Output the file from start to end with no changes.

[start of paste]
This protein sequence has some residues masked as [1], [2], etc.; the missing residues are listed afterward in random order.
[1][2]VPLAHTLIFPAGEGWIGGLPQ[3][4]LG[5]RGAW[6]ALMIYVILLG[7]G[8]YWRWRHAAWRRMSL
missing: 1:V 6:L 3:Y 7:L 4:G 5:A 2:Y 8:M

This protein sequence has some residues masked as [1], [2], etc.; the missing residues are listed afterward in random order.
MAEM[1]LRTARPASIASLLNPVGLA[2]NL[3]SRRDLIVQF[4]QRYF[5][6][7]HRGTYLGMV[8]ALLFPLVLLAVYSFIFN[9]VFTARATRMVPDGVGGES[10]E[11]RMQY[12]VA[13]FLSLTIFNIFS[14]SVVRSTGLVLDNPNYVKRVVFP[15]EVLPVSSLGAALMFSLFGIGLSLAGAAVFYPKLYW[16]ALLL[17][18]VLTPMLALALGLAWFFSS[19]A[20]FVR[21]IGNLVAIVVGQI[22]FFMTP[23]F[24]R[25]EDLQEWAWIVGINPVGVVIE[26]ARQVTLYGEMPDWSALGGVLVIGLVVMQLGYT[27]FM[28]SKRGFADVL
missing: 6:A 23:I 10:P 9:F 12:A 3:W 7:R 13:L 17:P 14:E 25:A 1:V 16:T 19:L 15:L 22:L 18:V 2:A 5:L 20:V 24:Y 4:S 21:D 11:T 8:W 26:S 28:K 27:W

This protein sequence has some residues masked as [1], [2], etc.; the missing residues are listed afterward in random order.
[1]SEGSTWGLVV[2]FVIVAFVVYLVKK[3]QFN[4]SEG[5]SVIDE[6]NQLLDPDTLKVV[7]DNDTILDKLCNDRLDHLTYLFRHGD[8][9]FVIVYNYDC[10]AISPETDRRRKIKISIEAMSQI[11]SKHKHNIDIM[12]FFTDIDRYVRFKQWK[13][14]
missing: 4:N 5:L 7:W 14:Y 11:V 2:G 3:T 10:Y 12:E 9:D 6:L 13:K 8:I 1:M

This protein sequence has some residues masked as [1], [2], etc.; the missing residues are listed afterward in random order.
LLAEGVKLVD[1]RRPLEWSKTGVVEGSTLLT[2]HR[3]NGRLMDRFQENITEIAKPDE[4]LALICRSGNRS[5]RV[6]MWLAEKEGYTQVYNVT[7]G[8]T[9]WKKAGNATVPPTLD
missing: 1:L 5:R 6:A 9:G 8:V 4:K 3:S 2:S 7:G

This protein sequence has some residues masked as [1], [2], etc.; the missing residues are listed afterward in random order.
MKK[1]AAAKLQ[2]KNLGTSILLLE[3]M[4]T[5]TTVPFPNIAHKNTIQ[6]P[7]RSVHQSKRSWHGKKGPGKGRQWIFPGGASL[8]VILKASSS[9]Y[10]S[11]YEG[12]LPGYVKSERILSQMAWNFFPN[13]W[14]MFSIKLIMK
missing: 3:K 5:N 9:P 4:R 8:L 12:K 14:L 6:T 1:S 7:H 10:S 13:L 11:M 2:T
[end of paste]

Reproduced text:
This protein sequence has some residues masked as [1], [2], etc.; the missing residues are listed afterward in random order.
[1][2]VPLAHTLIFPAGEGWIGGLPQ[3][4]LG[5]RGAW[6]ALMIYVILLG[7]G[8]YWRWRHAAWRRMSL
missing: 1:V 6:L 3:Y 7:L 4:G 5:A 2:Y 8:M

This protein sequence has some residues masked as [1], [2], etc.; the missing residues are listed afterward in random order.
MAEM[1]LRTARPASIASLLNPVGLA[2]NL[3]SRRDLIVQF[4]QRYF[5][6][7]HRGTYLGMV[8]ALLFPLVLLAVYSFIFN[9]VFTARATRMVPDGVGGES[10]E[11]RMQY[12]VA[13]FLSLTIFNIFS[14]SVVRSTGLVLDNPNYVKRVVFP[15]EVLPVSSLGAALMFSLFGIGLSLAGAAVFYPKLYW[16]ALLL[17][18]VLTPMLALALGLAWFFSS[19]A[20]FVR[21]IGNLVAIVVGQI[22]FFMTP[23]F[24]R[25]EDLQEWAWIVGINPVGVVIE[26]ARQVTLYGEMPDWSALGGVLVIGLVVMQLGYT[27]FM[28]SKRGFADVL
missing: 6:A 23:I 10:P 9:F 12:A 3:W 7:R 13:L 17:P 14:E 25:A 1:V 16:T 19:L 15:L 22:L 18:V 2:A 5:L 20:V 24:Y 4:S 21:D 11:T 8:W 26:S 28:K 27:W

This protein sequence has some residues masked as [1], [2], etc.; the missing residues are listed afterward in random order.
[1]SEGSTWGLVV[2]FVIVAFVVYLVKK[3]QFN[4]SEG[5]SVIDE[6]NQLLDPDTLKVV[7]DNDTILDKLCNDRLDHLTYLFRHGD[8][9]FVIVYNYDC[10]AISPETDRRRKIKISIEAMSQI[11]SKHKHNIDIM[12]FFTDIDRYVRFKQWK[13][14]
missing: 4:N 5:L 7:W 14:Y 11:V 2:G 3:T 10:Y 12:E 9:D 6:L 13:K 8:I 1:M

This protein sequence has some residues masked as [1], [2], etc.; the missing residues are listed afterward in random order.
LLAEGVKLVD[1]RRPLEWSKTGVVEGSTLLT[2]HR[3]NGRLMDRFQENITEIAKPDE[4]LALICRSGNRS[5]RV[6]MWLAEKEGYTQVYNVT[7]G[8]T[9]WKKAGNATVPPTLD
missing: 1:L 5:R 6:A 9:G 8:V 4:K 3:S 2:S 7:G

This protein sequence has some residues masked as [1], [2], etc.; the missing residues are listed afterward in random order.
MKK[1]AAAKLQ[2]KNLGTSILLLE[3]M[4]T[5]TTVPFPNIAHKNTIQ[6]P[7]RSVHQSKRSWHGKKGPGKGRQWIFPGGASL[8]VILKASSS[9]Y[10]S[11]YEG[12]LPGYVKSERILSQMAWNFFPN[13]W[14]MFSIKLIMK
missing: 3:K 5:N 9:P 4:R 8:L 12:K 14:L 6:T 1:S 7:H 10:S 13:L 11:M 2:T